|Skaggs, Rhonda - NEW MEXICO STATE UNIV|
Submitted to: Ecological Society of America Abstracts
Publication Type: Abstract Only
Publication Acceptance Date: June 15, 2008
Publication Date: August 3, 2008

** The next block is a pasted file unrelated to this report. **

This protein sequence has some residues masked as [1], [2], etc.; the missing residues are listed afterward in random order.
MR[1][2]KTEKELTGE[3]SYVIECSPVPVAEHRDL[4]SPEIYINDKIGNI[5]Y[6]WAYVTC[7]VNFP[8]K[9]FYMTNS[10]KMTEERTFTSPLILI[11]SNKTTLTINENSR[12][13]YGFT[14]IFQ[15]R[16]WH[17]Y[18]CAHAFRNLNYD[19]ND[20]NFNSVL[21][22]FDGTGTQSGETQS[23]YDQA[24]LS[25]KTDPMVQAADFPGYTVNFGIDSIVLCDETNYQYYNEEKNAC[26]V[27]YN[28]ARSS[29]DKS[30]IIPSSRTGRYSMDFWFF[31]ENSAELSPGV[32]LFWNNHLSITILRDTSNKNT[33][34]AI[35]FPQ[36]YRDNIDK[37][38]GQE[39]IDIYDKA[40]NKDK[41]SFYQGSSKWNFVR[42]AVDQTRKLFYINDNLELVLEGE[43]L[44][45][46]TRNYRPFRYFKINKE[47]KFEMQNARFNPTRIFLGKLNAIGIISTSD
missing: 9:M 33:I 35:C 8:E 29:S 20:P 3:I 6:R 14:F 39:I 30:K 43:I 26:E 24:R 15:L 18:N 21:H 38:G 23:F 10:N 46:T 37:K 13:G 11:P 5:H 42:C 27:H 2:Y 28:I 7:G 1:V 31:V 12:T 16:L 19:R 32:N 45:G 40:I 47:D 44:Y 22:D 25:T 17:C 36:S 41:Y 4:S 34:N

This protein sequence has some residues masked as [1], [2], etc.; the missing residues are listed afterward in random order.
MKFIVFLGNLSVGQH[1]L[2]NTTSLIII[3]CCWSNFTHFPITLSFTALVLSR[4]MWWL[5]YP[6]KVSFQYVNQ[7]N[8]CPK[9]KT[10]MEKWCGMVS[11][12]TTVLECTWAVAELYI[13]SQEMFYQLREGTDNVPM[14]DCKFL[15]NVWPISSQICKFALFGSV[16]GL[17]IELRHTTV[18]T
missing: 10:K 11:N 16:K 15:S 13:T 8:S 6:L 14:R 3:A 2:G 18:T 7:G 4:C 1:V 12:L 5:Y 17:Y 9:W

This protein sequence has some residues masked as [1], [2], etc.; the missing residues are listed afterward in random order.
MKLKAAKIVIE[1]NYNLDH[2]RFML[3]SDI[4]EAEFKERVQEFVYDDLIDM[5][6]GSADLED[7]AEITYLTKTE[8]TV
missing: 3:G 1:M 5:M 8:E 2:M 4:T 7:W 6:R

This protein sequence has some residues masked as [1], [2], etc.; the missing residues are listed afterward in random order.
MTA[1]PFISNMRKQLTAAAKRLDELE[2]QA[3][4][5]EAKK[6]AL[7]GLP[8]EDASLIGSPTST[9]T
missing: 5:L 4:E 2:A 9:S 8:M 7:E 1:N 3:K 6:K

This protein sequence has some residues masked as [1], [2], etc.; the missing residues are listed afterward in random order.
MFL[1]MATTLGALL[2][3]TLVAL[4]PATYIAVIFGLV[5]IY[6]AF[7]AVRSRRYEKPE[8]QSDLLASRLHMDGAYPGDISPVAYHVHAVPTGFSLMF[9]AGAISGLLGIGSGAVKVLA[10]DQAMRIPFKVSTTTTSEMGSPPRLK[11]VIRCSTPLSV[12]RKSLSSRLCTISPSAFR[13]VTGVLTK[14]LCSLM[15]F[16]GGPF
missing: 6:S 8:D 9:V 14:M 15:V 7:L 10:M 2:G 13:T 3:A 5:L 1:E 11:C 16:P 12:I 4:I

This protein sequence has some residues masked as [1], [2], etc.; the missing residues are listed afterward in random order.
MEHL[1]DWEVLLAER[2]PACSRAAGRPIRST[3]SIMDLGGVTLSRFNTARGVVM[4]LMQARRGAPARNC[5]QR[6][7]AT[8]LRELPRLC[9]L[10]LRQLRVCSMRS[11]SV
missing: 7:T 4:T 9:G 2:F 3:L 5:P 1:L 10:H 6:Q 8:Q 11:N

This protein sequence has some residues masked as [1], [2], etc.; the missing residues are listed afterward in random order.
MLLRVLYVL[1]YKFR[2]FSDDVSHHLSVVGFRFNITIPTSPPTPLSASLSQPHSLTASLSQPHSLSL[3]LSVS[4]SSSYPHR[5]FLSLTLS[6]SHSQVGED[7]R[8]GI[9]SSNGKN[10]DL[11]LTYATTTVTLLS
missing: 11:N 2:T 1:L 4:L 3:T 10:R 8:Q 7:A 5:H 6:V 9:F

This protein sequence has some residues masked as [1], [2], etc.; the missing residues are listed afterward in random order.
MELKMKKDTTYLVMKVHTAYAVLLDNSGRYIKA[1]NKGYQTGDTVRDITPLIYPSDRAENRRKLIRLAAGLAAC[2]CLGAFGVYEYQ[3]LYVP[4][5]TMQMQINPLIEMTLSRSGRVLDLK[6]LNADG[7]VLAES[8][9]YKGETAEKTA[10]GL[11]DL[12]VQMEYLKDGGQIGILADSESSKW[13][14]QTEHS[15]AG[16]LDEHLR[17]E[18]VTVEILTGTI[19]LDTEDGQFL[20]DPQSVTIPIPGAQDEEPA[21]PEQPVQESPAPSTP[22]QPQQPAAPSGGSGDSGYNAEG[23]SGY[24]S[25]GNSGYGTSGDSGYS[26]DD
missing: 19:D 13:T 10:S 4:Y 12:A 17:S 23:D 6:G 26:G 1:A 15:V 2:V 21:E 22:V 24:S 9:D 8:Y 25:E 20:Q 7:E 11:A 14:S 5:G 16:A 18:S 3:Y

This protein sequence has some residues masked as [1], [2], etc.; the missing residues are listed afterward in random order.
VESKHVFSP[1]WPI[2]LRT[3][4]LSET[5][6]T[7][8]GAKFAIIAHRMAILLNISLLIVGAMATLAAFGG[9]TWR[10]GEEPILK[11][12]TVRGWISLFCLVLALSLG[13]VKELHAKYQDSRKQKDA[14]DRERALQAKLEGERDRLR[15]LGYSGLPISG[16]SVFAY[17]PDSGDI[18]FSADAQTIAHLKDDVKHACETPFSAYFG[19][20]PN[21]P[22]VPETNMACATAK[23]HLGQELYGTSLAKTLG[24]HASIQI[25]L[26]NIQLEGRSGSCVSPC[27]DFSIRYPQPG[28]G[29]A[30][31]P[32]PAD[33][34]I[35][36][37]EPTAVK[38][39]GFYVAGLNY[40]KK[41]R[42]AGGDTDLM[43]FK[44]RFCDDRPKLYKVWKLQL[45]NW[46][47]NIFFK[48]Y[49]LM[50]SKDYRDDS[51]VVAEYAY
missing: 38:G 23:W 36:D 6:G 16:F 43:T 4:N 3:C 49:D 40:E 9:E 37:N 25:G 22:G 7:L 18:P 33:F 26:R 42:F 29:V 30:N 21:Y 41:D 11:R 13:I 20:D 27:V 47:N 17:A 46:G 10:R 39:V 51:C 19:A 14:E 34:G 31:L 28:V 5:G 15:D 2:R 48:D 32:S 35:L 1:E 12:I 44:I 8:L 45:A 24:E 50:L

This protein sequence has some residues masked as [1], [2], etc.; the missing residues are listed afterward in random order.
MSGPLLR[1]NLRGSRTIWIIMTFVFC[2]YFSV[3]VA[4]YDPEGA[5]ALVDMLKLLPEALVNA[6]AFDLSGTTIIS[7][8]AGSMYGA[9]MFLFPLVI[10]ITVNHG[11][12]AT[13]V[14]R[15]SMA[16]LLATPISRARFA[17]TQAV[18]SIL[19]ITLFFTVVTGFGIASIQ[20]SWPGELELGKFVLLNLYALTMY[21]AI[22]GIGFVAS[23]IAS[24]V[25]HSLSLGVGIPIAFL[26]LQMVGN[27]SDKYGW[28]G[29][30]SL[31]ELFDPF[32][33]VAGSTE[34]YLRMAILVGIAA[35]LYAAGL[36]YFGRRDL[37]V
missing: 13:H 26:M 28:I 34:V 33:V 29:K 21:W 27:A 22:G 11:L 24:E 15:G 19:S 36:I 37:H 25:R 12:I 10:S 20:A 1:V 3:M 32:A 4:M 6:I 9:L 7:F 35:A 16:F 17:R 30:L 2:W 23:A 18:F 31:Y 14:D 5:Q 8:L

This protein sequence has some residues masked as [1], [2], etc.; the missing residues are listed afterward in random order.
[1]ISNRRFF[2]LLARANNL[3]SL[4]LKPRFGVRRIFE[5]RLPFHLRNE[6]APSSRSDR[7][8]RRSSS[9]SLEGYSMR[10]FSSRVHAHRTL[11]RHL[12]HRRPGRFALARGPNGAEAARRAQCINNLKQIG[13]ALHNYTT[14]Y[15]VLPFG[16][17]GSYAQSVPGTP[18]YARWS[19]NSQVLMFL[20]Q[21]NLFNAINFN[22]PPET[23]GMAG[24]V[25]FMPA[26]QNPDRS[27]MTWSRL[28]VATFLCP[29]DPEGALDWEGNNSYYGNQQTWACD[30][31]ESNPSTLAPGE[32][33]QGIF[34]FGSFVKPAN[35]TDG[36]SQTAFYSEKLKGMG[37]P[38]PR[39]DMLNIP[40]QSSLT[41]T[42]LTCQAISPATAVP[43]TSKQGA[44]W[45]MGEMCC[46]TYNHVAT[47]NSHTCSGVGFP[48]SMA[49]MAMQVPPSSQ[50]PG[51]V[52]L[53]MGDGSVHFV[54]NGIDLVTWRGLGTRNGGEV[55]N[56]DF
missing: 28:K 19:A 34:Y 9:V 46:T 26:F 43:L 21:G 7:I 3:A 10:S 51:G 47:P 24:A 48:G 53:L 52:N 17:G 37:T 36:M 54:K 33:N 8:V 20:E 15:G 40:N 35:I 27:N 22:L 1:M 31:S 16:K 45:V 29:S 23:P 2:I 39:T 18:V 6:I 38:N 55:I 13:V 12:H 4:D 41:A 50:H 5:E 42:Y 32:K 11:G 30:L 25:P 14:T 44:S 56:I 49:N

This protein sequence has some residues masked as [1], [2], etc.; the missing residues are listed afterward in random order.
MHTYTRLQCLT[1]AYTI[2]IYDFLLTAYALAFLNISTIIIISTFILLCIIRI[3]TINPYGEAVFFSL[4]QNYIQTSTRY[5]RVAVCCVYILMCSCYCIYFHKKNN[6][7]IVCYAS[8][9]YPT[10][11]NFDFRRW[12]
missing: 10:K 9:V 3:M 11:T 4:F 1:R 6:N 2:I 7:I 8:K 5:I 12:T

Citation: Bestelmeyer, B.T., Skaggs, R.K. 2008. Social-biophysical feedbacks and land change in an arid rangeland region [abstract]. Ecological Society of America Abstracts. Paper No. PS 51-157. Technical Abstract: Studies of human-dominated ecosystems have traditionally externalized human agents and their behavior. Rangelands of the southwestern U.S. are no exception: in spite of century-long studies of vegetation change, the specific role of human decisions and their feedbacks with land condition are unknown. It is likely that prevention of future land degradation as well as opportunities for restoration will depend largely on our ability to manipulate these feedbacks. To support this perspective, we undertook a region-scale study of the relationships between the geophysical setting, land condition, and the history and current attributes of Bureau of Land Management (BLM) grazing allotments in south-central New Mexico. National Cooperative Soil Survey soil maps coupled to Ecological Site Descriptions were used to characterize the geophysical setting and inherent resilience, expert-supported, remote-sensed maps of vegetation states were used to characterize land condition, and BLM allotment records were used to characterize human dimensions variables including frequency of allotment turnover, the sense of impermanence, agency conflict, ranch type (trophy or dependent family) and management type (cautious vs. incautious). BLM allotment polygons were then attributed with human dimensions and geophysical/land condition data for analysis.